If you are ordered to pay child support in Arizona, it is important to make your payments on time.

    If you do not make your payments on time, you could be found in contempt of court. This means that you could be fined, jailed, or have your wages garnished. In some cases, the state of Arizona may also put a lien on your property. If you are having trouble making your child support payments, it is important to contact the child support as soon as possible. They may be able to help you set up a payment plan or modify your child support order.

Child support orders can be modified.

    If your circumstances change, you may be able to modify your child support order. For example, if you lose your job or have a significant decrease in income, you may be able to get your child support payments lowered. If you get a promotion or raise at work, you may be required to pay more for child support. If you move out of state, you will need to contact the child support office to see if your child support order needs to be modified. 

Child support orders are meant to be fair.

    This means that both parents are expected to contribute financially to the support of their children. If you are ordered to pay child support, it does not mean that the other parent is a bad person. It simply means that the court has determined that it is in the best interests of your child for you to make payments. In some cases, the non-custodial parent may be ordered to pay child support, even if they have never been married to the other parent.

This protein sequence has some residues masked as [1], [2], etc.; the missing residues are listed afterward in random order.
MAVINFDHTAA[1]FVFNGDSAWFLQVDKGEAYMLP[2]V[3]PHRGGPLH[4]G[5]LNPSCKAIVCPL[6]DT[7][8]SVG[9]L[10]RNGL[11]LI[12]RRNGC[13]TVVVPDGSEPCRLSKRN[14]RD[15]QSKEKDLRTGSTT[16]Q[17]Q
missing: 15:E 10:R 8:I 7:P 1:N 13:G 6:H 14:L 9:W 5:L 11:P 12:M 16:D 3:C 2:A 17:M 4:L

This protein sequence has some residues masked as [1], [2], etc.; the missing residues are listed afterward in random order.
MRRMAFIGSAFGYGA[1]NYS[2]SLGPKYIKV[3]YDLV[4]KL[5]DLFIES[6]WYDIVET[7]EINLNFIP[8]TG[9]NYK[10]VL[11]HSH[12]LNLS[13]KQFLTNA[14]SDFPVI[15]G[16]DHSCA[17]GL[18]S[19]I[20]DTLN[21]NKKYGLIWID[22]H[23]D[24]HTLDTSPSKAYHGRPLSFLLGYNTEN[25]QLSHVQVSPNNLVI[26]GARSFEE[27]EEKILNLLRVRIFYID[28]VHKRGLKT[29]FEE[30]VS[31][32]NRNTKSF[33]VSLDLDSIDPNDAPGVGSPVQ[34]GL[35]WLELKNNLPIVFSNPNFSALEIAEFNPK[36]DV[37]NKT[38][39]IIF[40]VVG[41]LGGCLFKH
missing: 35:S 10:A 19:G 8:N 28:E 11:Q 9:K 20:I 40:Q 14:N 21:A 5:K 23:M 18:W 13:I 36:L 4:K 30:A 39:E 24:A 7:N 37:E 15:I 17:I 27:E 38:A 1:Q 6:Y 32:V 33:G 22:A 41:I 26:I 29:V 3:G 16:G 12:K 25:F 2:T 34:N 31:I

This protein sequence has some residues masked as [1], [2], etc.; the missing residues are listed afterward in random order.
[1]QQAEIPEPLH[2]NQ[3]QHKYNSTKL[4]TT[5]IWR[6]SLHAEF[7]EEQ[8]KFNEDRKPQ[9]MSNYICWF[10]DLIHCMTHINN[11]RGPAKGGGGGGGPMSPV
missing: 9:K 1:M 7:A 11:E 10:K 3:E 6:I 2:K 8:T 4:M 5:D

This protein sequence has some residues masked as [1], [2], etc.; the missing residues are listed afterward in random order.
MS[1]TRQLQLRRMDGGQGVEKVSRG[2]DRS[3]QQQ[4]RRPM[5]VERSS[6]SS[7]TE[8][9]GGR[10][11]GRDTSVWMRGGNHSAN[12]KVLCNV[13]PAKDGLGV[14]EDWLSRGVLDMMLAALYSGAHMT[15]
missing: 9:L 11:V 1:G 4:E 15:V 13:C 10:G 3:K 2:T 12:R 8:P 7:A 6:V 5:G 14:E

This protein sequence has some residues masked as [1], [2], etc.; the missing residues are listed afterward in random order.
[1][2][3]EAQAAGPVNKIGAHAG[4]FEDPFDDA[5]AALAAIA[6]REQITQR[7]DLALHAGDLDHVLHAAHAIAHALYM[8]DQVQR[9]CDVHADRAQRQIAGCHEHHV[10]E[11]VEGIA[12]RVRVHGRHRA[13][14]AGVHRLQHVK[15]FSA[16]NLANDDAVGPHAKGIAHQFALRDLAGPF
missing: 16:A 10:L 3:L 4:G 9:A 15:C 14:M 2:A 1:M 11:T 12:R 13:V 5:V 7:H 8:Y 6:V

Child support payments will end when your child turns 18.

    In most cases, child support payments will end when your child turns 18 years old. However, there are some exceptions to this rule. If your child is still in high school when they turn 18, you will be required to continue making child support payments until they graduate from high school. If your child has a disability, you may be required to make support payments for their entire life. If you have any questions about whether or not your child support payments will continue after your child turns 18, you should contact the child support office.